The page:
Ukrainian FM tells critics to ‘shut up’
The Foreign Minister of Ukraine Dmitry Kuleba has lashed out at critics of his country in the West who are not impressed with Kiev’s much-hyped counteroffensive. Detractors of the operation should instead go to the front lines and fight, he also suggested.
“Criticizing the slow pace of the counteroffensive is equal to spitting into the face of the Ukrainian soldier who sacrifices his life every day,” Kiev’s top diplomat told journalists on Thursday on the sidelines of a EU foreign ministers’ meeting in the Spanish city of Toledo. “I would recommend all critics to shut up, come to Ukraine and try to liberate one square centimeter by themselves,” he said.
His words came after Kuleba urged EU member states to supply more lethal weapons to Kiev, including long-range missiles, armored vehicles and air defense systems. He also warned that Moscow was ramping up its own missile production.
“We should deprive Russia of the capacity to produce missiles and drones. We see that the production is increasing, and they use Western elements, and Western spare parts,” Kuleba said, as he called on Ukraine’s Western backers to crack down on suppliers supposedly circumventing sanctions Washington and its allies imposed against Moscow.
The minister also specifically demanded Western air defense systems to protect what he described as an “alternative sea route” delivering Ukrainian agricultural products to foreign markets, in the wake of Russia’s suspension of its participation in the grain deal also known as the Black Sea Initiative.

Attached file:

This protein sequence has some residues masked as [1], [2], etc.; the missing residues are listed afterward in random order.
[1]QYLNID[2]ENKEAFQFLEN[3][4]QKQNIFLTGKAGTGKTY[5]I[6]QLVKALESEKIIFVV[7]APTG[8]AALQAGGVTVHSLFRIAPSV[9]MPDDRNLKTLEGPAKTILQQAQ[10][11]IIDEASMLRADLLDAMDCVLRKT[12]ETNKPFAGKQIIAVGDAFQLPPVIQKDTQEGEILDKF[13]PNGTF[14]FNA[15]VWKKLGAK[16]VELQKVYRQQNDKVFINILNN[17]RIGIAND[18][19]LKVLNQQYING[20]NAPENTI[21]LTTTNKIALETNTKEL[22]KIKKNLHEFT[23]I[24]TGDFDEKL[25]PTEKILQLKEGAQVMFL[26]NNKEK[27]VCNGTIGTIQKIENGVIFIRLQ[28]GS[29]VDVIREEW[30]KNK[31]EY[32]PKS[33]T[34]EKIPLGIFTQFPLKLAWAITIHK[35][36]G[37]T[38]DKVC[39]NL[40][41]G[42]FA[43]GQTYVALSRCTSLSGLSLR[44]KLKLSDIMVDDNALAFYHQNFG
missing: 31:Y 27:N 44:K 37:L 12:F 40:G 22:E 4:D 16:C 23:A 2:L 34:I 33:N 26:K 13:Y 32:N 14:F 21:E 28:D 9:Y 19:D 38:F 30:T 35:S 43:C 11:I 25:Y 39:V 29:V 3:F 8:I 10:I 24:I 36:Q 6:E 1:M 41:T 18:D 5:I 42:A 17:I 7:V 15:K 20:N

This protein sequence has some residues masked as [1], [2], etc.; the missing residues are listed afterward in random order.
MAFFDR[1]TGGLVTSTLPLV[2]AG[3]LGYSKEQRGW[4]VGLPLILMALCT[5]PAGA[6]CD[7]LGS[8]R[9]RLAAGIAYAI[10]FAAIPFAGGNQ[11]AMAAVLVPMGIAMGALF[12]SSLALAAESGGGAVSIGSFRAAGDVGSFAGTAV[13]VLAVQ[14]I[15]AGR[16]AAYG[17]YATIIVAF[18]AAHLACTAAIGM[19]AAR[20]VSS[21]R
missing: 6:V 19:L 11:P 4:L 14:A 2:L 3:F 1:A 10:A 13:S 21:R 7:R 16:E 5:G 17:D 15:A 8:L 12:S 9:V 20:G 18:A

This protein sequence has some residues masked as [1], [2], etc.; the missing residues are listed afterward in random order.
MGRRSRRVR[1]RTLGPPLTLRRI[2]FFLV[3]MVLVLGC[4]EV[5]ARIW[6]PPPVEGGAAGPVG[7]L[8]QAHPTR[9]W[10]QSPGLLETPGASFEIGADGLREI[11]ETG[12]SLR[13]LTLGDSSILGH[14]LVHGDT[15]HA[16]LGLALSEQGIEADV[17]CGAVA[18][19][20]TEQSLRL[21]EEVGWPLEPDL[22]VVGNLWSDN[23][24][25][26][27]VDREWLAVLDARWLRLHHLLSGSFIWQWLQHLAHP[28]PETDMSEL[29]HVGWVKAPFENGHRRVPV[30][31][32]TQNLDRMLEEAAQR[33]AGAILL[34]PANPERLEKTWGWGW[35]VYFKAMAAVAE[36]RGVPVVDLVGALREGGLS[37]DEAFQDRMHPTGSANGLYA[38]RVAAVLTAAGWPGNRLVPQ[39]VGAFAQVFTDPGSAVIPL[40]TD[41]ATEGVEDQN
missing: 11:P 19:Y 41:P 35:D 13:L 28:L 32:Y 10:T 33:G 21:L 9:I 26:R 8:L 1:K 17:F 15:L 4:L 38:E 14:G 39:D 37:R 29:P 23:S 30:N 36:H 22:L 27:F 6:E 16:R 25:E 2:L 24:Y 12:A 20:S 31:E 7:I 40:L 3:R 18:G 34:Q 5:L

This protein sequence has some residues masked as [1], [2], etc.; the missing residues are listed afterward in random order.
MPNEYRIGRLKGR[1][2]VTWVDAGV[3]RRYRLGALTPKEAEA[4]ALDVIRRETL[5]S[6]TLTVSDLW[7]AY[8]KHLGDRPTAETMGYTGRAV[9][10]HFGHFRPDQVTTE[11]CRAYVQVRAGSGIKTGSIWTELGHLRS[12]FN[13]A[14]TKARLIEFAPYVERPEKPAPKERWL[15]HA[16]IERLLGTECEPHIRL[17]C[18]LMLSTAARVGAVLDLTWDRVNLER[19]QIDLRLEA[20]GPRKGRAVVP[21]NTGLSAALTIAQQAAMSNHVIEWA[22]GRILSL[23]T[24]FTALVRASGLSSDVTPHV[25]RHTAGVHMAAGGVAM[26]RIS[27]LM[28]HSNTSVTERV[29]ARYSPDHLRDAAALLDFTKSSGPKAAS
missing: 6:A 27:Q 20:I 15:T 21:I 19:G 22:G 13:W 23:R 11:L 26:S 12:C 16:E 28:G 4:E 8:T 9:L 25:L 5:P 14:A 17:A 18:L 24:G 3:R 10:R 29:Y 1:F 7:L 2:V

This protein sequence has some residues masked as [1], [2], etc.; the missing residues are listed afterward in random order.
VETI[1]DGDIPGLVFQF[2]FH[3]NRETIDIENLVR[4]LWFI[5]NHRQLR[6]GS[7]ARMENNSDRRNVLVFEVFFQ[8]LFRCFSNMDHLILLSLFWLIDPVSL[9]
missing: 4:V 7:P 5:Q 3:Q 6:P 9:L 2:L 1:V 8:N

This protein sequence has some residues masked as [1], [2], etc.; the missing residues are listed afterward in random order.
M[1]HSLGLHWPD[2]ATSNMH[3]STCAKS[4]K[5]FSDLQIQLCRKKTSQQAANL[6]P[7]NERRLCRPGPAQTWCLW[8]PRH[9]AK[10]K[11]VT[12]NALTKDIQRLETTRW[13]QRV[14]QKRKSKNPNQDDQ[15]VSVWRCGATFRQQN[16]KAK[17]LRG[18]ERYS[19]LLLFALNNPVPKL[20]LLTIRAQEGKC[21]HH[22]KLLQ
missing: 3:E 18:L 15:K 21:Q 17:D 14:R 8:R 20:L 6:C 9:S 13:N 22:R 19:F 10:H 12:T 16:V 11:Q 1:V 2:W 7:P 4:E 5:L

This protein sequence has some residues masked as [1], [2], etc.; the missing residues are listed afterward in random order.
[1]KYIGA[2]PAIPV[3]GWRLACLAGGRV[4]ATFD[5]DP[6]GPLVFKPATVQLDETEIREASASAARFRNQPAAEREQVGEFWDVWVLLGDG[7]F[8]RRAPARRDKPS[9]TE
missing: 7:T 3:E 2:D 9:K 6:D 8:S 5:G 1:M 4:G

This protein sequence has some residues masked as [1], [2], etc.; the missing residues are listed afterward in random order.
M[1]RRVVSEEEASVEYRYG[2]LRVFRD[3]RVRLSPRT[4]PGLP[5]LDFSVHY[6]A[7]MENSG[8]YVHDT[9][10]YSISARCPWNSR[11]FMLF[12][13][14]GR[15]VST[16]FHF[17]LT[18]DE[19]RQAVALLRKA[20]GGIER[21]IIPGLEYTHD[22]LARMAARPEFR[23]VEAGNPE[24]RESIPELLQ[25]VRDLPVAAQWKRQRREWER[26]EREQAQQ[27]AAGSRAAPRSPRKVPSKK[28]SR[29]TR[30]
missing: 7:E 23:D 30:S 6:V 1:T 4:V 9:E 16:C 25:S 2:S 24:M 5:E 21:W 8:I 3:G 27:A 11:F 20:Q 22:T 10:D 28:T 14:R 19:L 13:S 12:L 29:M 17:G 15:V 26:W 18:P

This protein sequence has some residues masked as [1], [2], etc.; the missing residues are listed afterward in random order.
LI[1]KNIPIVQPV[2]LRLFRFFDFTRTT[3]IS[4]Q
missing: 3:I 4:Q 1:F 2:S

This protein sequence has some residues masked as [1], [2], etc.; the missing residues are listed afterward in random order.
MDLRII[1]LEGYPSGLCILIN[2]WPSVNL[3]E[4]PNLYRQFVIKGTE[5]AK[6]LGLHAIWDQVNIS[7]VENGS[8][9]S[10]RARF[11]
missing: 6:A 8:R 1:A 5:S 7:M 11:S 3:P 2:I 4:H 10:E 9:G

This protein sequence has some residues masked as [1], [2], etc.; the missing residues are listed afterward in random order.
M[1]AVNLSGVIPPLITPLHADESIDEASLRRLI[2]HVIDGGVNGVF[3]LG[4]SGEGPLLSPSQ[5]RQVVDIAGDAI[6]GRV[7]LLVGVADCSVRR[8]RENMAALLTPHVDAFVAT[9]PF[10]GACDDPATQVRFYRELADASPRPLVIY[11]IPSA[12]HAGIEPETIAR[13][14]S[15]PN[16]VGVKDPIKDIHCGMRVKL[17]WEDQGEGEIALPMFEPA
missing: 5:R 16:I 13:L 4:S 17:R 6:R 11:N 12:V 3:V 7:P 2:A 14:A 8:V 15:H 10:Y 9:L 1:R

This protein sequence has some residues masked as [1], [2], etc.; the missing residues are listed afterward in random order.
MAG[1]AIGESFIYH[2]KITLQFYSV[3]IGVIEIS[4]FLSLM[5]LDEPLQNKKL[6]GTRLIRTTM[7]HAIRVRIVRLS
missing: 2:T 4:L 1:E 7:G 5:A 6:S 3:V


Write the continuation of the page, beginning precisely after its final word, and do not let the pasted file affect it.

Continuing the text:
Moscow pulled out of the UN- and Türkiye-brokered deal in July, citing the West’s failure to lift sanctions hindering Russian agricultural exports. It also said it was ready to return to the deal once its conditions are met.
Kuleba’s words came as the Ukrainian counteroffensive continues, failing to bring about any tangible results in almost three months since its launch. Ukrainian forces have also suffered heavy losses in the operation, both in personnel and equipment.
Specifically, Kiev’s troops have lost 25 German-made Leopard tanks, 21 US-made Bradley infantry fighting vehicles and more than 70 American M777 howitzers in the first two months of the counteroffensive, according to the Russian Defense Ministry.
Developments such as these have prompted many former and acting NATO and European officials to question the operation’s prospects as well as the Western strategy of arming Kiev. In mid-August, NATO Secretary General Jens Stoltenberg’s chief of staff, Stian Jenssen, suggested Ukraine could give up its territorial claims in exchange for peace and NATO membership. His words sparked an angry reaction in Kiev, forcing the official to apologize.